The gear motor drives are not properly synced right now.  They should be turning from 0-180 degrees as shown on the control head indicator.  Right now one is and the other just moves from roughly half-meshed to half-meshed on the other side, never getting fully meshed.  Getting them properly adjusted will be my next project.  This portion will switch from electrical to mechanical technique.  Good thing I do this kind of stuff in the real world!

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ARD MODEL 230A BACK STORY

ICOM ARD BrochureThrough the magic of the internet, namely Google, I’ve been able to learn a little more about the Advanced Radio Devices Model 230A.  I’ve been in contact via email with the ham that owned ARD and he’s been kind enough to share with me many details about the company.  So now I’ll be able to share the info with the rest of the ham community.

Advanced Radio Devices was owned by Bob Sullivan W0YVA.  It grew out of a previous company, Technical Services and Manufacturing.  Originally they provided product design and manufacturing services.  The lead engineer was Chuck White.  I don’t know if he was a ham or not.  They later changed the name after investigating HF amplifier design and production.  The company was in business from the 1980’s into the mid 1990’s.ARD dealer listing

Various models of amplifier were produced by ARD.  Models 230A, 230AX, 230C, 230CX were sold both stateside and export, as well as government contract sales.  The two models of chief interest to amateurs would be the 230A with two 3CX800 tubes for 1500 watts continuous output and the 230C with three 3CX800’s for 2250 watts continuous output.  There aren’t any specific sales records, but Bob believes they sold about 100 230A’s and maybe only 25 230C’s!

By 1989 they had established a world wide dealer network for the amp.  Many of these are big name companies still in business.

Dayton AdvertThey also had a booth at the Dayton Hamvention that same year.  With the exception of military equipment, this was the only truly automatic linear amp on the market.  This was an opportunity to present the revolutionary new amplifier to the ham community.  So much so, that it even attracted the attention of ICOM!  There were several months of company negotiations which were to culminate in the production of a genuine ICOM badged super amp.  In the end, ICOM backed out which probably led to the eventual demise of ARD, being it was a pretty small company.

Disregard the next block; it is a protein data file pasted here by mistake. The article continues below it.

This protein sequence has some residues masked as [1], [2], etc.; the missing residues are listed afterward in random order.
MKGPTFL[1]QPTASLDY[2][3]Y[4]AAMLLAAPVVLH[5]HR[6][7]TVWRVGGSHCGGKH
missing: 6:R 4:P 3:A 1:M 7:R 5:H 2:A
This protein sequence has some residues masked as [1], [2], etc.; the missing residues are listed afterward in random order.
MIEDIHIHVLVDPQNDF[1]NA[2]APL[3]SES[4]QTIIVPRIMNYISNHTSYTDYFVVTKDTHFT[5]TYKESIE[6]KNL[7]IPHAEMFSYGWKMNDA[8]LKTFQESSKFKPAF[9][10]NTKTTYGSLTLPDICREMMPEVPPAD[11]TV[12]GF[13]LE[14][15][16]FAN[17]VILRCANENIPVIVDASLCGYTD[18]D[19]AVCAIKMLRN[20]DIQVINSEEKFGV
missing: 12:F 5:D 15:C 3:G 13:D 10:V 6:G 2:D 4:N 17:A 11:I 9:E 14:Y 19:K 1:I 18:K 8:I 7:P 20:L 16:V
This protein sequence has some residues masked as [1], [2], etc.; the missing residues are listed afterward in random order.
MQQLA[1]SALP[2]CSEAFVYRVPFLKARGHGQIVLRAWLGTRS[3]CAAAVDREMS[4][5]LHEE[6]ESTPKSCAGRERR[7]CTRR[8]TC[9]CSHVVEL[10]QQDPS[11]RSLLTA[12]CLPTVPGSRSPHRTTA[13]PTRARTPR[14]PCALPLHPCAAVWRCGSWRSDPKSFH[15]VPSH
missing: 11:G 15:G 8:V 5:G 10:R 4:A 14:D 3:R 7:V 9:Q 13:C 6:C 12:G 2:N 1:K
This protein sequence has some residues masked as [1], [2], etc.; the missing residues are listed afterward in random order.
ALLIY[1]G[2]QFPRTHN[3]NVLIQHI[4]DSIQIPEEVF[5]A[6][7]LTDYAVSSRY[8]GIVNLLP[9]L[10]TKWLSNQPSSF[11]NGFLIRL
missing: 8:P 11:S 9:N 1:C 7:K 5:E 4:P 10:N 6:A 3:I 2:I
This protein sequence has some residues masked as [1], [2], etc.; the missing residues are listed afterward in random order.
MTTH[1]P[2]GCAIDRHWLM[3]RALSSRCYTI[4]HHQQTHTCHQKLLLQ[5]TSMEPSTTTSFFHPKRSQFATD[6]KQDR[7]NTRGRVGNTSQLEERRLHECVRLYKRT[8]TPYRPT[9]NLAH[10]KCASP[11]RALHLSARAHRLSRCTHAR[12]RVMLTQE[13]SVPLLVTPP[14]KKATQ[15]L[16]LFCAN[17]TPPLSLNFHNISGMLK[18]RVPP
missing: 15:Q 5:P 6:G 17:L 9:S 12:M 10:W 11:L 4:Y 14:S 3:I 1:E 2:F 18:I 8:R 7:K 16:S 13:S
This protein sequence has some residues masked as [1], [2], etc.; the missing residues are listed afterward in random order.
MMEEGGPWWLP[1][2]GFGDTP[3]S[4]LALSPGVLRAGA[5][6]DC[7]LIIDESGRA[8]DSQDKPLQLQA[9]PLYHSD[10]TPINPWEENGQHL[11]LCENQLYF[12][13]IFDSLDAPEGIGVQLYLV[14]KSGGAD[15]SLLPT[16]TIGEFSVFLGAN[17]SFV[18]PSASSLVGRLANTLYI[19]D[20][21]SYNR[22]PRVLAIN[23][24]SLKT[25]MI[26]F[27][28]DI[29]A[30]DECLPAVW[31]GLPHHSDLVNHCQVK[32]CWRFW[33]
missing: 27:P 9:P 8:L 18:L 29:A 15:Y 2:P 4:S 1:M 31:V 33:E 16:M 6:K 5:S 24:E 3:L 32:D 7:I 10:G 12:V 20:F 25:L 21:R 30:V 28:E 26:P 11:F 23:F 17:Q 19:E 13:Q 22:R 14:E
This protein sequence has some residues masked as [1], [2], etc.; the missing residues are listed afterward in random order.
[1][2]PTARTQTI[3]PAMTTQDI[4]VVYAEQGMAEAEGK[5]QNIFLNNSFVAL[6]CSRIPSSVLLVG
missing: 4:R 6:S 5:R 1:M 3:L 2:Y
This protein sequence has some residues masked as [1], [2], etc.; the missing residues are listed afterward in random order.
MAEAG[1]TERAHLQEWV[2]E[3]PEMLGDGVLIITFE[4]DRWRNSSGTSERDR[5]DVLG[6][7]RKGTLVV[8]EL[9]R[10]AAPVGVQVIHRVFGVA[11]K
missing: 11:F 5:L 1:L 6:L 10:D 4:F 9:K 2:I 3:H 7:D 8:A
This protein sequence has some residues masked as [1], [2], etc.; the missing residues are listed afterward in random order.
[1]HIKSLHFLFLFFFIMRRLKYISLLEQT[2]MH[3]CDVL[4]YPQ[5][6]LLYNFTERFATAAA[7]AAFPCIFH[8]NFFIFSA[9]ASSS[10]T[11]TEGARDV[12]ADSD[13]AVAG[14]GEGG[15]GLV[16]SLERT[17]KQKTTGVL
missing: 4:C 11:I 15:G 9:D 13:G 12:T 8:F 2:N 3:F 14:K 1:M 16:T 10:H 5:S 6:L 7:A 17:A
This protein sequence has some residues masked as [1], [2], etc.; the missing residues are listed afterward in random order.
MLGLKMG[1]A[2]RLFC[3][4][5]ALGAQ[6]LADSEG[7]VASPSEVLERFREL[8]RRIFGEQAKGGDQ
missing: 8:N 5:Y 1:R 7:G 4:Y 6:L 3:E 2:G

Dayton Hamvention Booth 1989

Dayton Hamvention Booth 1989

I’m happy to report that Bob Sullivan is still an active ham.  His QRZ.com bio page is quite nice and informative.  You can view it here.  He also has a personal webpage which showcases his love of ham radio as well as other interesting hobbies.  Click here for Bob’s personal page.  A lot of good information here for the ham enthusiast.  You can view his rundown on the ARD-230 from here.  Next step for me is to order parts and get busy with the soldering iron.  All for now.

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ARD MODEL 230 VIDEO OVERVIEW

I just finished making a video that shows the ARD 230A on the bench.  I go over some of the basics about the amp and a little history.  I’m still doing research and will eventually devote a whole page here on the blog site to this rare beast of QRO proportions.  Next step is to start the tear down and order parts.  Hope you all find this informative.

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ADVANCED RADIO DEVICES ARD-230A AMPLIFIER

 

OLYMPUS DIGITAL CAMERAOLYMPUS DIGITAL CAMERA

Several years ago in the Dayton Hamvention fleamarket this beast of an amplifier revealed itself.  I’d only ever seen one other example of this technical marvels of the 1980’s; and oddly enough, it resides in my own county.  Neighboring ham and fellow ARD-230A owner Steve W9RO nicknamed the beast “R2D2” because of it’s unique commercial design features.  Alas, the siren song could not be overcome.  Hamfest buddy Nick N9SJA and I each pooled our funds and gambled $1000 on this mysterious amp.  Click below to see a neat, period advertisement from the February 1988 issue of 73 Magazine.

ARD 230 amp-Feb1988-page102-73magazine

 

OLYMPUS DIGITAL CAMERA